What's in a name?
A closer look at the naming of Northern locations

Anne-Marie Jennings
Northern News Services

NNSL (Aug 10/98) - William Shakespeare once wrote, "A rose by any other name would smell as sweet."

In the North, sometimes a place's name is spelled differently by different people -- and sometimes places goes by completely different names.

Since 1987, beginning with Iqaluit (once known as Frobisher Bay), nine communities have changed their names to more traditional designations.

In September, Broughton Island will become Qikiqtarjuaq, while the community of Snare Lake will be known as Wekweti.

But who decides on what the correct spelling is for a place name? Who has the final say on whether it's Lutselk'e or Lutsel'ke? How does a community go from Eskimo Point to Arviat?

Randy Freeman is the territorial toponymist, the person in charge of researching official and traditional names of Northern communities.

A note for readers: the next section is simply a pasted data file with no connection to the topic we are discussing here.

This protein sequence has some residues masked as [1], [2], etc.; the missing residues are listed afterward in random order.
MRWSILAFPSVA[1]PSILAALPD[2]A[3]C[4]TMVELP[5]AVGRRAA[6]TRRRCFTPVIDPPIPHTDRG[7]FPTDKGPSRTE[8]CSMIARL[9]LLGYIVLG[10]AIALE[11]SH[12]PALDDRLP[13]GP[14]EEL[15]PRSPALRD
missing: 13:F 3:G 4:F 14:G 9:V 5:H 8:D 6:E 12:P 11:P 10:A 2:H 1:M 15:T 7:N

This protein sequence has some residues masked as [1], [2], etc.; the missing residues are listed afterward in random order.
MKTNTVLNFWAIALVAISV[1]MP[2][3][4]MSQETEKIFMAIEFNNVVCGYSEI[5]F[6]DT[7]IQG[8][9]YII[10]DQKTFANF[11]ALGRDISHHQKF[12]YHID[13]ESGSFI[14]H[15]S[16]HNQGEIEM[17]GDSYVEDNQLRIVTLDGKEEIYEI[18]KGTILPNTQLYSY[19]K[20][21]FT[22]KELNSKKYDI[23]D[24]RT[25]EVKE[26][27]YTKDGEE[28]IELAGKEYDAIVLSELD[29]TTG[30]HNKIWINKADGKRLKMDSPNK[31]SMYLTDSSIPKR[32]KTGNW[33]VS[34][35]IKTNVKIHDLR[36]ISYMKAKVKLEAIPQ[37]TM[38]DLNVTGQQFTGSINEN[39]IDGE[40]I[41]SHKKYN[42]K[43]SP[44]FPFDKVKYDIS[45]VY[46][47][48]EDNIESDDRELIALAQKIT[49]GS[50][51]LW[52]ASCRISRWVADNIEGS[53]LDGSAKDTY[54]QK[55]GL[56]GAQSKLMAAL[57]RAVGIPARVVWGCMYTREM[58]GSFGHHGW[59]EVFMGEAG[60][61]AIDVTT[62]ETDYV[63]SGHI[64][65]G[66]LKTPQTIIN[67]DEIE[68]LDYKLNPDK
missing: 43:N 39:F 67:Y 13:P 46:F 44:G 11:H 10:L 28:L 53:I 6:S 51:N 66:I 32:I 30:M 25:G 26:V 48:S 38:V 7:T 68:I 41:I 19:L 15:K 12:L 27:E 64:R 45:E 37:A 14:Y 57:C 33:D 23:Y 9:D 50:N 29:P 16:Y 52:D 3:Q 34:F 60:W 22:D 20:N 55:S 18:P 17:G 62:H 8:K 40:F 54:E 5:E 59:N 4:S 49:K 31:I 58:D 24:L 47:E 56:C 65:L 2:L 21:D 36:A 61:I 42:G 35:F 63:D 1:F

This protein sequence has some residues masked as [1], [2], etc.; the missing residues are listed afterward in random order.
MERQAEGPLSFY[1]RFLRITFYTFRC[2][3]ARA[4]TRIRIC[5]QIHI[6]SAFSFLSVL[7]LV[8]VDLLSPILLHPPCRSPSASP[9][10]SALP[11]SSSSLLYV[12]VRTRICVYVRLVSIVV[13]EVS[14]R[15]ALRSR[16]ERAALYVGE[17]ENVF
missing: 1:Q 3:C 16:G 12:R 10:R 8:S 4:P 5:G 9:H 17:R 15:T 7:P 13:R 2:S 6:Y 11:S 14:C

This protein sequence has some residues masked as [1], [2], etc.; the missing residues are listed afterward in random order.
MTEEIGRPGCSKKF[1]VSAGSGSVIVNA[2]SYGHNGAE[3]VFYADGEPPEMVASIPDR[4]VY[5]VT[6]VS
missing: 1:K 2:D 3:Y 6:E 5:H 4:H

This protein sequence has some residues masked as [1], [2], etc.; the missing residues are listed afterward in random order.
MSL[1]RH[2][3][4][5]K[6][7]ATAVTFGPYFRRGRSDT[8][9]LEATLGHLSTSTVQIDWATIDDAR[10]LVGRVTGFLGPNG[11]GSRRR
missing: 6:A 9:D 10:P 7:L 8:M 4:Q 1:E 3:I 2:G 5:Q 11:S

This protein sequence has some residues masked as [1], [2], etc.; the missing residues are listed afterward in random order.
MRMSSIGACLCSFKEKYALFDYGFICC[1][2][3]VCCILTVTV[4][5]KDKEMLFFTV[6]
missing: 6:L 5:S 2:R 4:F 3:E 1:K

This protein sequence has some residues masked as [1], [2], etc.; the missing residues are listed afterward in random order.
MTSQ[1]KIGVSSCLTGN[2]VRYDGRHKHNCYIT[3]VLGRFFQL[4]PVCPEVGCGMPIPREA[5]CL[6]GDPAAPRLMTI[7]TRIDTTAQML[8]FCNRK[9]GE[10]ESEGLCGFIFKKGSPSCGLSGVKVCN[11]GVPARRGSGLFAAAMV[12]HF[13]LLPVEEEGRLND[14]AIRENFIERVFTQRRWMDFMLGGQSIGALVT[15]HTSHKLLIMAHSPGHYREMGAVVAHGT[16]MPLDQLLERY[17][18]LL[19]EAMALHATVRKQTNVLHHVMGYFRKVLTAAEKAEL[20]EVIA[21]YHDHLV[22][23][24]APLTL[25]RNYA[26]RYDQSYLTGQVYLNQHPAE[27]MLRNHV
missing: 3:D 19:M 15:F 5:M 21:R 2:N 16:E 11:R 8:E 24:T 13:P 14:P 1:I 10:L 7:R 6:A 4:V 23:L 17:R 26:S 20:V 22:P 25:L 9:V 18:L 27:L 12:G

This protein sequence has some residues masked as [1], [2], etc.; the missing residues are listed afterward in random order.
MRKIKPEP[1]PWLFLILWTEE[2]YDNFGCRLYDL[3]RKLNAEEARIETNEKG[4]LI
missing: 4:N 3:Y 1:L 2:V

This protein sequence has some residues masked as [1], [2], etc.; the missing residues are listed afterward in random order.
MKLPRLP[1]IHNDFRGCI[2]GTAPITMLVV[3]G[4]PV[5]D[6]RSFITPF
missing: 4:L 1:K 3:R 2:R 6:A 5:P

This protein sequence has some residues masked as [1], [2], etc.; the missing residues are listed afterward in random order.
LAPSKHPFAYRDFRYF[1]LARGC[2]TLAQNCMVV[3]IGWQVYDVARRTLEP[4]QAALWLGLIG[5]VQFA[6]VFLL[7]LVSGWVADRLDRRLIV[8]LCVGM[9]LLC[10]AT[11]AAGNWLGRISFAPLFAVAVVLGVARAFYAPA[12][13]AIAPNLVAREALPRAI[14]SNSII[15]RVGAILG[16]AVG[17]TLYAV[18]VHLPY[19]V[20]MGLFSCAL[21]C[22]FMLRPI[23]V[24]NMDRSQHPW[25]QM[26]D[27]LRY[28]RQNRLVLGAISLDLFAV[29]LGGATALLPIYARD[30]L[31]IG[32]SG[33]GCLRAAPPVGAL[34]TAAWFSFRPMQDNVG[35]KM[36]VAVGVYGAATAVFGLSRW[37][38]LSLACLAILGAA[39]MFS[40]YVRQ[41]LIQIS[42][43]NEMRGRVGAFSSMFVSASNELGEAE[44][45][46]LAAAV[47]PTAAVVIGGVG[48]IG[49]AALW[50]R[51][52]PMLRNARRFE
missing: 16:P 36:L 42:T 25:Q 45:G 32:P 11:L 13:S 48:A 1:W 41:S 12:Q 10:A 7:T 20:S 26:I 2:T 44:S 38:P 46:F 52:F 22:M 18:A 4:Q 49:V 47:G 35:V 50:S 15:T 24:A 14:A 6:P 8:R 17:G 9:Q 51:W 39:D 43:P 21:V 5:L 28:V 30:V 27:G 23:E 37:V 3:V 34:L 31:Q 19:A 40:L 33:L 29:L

"Before 1984, the federal government was in charge of approving community names," he says. "Very little effort was made to contact the communities before a decision was made."

He says the standardized place-name spellings developed by the language bureau are what he relies on when working on renaming a community.

"There are people who are very literate in the communities, but are using an older system of language," he says.

"We try to work closely with the communities to make sure the standardized spelling is used because that's what being taught in the schools."

But regardless of what the standardized, government-approved spellings may be, the final decision to accept a spelling remains in the hands of the community.

"When we working with the community of Lutselk'e, the traditional spelling has a barred "L" and a number of accents," Freeman says. "The community would only allow the barred "L", so that's the spelling which was finally approved."

Freeman says that up until six years ago, he would travel all over the North himself to conduct the research into the traditional names. But new community-based programs have meant he now spends more time in his office.

"If I was still working that way, it would take me 200 years to get to every community."